Conserve Wildlife Blog

Mapping Rattlesnake Dens in Northern New Jersey

May 13th, 2011

PROTECTING WILDLIFE BY MAPPING THEIR HABITAT

By Michael J. Davenport, Marine Species & GIS Programs Manager

A juvenile timber rattlesnake at a den site. © Mike Davenport

Having accurately mapped rare species data is essential for insuring that critical habitat for those species remains protected.  For that reason, I recently accompanied Kris Schantz, a biologist from the NJ Endangered and Nongame Species Program, in documenting two timber rattlesnake den locations in northern New Jersey using a GPS (global positioning system) unit.  Our goals were to see if the rattlesnakes had emerged from hibernation, survey how many were present, and to accurately map their locations in the heavily wooded area less than 30 miles outside New York City.

Using a GPS unit to map a rattlesnake den. © Mike Davenport

Timber rattlesnakes (Crotalus horridus horridus), like other reptiles, are cold-blooded.  In order to survive through the long, cold winter in New Jersey, they hibernate in dens.  Research has shown that rattlesnake dens in the northern part of the state can vary from rocky outcroppings with crevices, ledges or boulders to forest interior dens consisting of a few rocks and a hole in the ground.  In New Jersey’s Pinelands, however, rattlesnake dens are quite different.  Rattlesnake dens in the Pinelands are usually underground crevices near bodies of water, often underneath large tree roots.

Rattlesnakes will almost always use the same den year after year.  In addition, rattlesnake young typically follow the scent trail of their mother in order to find their way to her den their first fall, or may follow any timber rattlesnake to a suitable den.  As a result, a good den site may provide a winter refuge for a number of rattlesnakes of all age classes, as well as other species of snakes.

Since the goal of our mission was to map den locations, we had to make sure we arrived at the den site once it was warm enough for the rattlesnakes to come out of their crevasses to bask but before they had enough warm weather to travel away from the den site.  Timing was crucial.  After a week with some fairly warm days mixed with very cool nights and a few cool days, we ventured out during the last week of April on a day when the air temperature climbed into the lower 80’s.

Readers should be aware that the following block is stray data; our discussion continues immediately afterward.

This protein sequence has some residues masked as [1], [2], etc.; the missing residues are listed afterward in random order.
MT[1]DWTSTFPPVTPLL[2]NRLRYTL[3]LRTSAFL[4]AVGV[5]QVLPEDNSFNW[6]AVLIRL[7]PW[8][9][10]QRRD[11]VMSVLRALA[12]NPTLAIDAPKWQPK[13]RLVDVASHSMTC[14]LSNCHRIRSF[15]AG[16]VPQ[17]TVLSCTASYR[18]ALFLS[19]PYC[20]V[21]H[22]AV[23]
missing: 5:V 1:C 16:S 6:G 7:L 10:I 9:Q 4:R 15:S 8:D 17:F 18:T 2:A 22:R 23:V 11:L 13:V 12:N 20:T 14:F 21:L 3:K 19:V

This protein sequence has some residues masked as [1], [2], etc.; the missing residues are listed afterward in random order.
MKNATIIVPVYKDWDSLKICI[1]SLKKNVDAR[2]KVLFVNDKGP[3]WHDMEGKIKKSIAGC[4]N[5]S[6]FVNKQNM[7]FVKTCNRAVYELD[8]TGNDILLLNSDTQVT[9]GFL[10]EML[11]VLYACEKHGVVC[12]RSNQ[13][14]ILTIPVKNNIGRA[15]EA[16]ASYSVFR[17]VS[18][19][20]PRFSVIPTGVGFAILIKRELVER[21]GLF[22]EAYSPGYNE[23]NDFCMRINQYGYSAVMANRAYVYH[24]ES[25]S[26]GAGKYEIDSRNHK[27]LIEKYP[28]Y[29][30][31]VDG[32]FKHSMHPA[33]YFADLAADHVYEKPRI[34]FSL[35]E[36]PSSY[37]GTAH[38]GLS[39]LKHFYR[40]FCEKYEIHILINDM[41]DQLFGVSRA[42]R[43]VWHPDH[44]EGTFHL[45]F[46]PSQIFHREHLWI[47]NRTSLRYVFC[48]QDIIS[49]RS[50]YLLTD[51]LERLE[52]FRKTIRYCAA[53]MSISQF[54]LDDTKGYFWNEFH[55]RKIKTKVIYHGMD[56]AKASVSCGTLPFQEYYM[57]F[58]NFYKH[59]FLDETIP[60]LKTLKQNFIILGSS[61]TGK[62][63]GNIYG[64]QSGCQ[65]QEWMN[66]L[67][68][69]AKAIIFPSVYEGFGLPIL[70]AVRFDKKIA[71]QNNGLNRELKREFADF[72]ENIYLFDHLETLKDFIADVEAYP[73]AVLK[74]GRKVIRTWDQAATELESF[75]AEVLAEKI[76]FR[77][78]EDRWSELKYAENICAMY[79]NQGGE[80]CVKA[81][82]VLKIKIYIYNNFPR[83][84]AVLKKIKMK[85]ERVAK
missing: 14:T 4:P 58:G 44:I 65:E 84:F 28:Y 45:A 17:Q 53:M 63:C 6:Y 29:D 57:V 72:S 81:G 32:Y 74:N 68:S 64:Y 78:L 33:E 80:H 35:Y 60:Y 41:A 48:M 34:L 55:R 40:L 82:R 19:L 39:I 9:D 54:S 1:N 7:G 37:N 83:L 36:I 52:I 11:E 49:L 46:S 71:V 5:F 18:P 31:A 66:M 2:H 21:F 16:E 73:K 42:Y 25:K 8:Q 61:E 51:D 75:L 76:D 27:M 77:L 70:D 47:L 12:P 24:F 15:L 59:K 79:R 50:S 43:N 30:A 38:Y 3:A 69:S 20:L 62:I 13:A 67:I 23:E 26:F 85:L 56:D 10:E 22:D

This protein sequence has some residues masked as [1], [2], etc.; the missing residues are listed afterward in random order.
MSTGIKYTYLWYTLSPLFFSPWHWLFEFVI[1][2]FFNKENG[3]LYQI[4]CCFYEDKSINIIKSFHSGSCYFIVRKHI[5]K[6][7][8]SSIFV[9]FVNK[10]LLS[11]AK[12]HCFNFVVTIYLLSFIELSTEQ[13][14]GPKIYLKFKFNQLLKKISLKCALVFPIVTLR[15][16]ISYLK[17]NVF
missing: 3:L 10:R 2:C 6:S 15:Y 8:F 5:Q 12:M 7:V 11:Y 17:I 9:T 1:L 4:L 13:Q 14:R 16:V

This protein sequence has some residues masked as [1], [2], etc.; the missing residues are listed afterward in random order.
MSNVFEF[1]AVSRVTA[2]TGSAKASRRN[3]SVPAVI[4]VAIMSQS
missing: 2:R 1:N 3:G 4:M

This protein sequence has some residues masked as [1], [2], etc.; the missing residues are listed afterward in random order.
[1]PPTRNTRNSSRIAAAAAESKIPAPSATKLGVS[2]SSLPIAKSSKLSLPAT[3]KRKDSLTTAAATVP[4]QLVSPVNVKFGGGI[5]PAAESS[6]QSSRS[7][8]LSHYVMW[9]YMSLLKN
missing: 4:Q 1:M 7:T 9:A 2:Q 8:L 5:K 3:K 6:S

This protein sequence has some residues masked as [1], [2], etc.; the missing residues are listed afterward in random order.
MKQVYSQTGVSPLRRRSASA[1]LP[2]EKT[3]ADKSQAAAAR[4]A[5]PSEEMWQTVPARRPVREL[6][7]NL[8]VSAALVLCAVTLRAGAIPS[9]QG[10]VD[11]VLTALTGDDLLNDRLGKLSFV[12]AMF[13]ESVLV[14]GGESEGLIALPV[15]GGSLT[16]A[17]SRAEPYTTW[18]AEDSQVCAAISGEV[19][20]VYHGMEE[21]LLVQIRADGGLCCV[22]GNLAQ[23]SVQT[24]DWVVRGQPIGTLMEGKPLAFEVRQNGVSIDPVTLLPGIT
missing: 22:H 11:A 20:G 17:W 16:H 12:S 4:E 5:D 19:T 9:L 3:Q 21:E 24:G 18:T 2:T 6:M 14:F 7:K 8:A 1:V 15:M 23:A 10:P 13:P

The first den site we visited required a fairly long hike through a rocky, deciduous forest.  Fortunately, Kris had visited both den sites several years earlier so she had a good idea of where we needed to go.  We were fortunate to find two individuals at the den site, one yellow-phase juvenile and one yellow-phase sub-adult or young adult.  While I GPSed the den site, Kris attempted to determine their sex based on their appearance (the young adult was a female but the juvenile’s sex could not be determined).

GPS units work when there is an unobstructed line of sight to four or more GPS satellites.  With 7-8 satellites being detected by the GPS unit, my task of mapping the site was fairly easy and took little time.  The trees had yet to leaf-out so my GPS unit had a clear signal from above.  We also observed a northern black racer (Coluber constrictor constrictor) at the den site.

The second den site required a much longer and more strenuous hike accompanied by swarms of black flies.  At that location, we observed three rattlesnakes – one black-phase adult (sex undetermined), one yellow-phase adult male, and one yellow-phase sub-adult or young adult (sex undetermined).  GPSing this location took a little more effort though due to the terrain both because it was more difficult to get to the site and once there, the terrain made getting a clear signal on the GPS unit a little more tricky and it took far longer than at the first den.

Out of the five rattlesnakes we observed, only one ever rattled.  Rattlesnakes rely on their camouflage as their first line of defense.  Even when we were close by, they remained motionless.  At no point did any of the snakes approach us or attempt to strike.  The only two individuals which moved at all during our survey, moved away from us into rock crevasses and that was likely due to our prolonged presence staring at them.

Snakes, and venomous snakes in particular, have an undeserved bad reputation.  At no point during our survey did I ever have any fear of being bitten by a rattlesnake.  In all honesty, I was actually far more afraid of being bitten by a tick instead (I only found about four or five on me during the entire day).

For more information on timber rattlesnakes, visit Conserve Wildlife Foundation’s on-line field guide to New Jersey’s rare species at:  http://www.conservewildlifenj.org/species/fieldguide/view/Crotalus%20horridus%20horridus/

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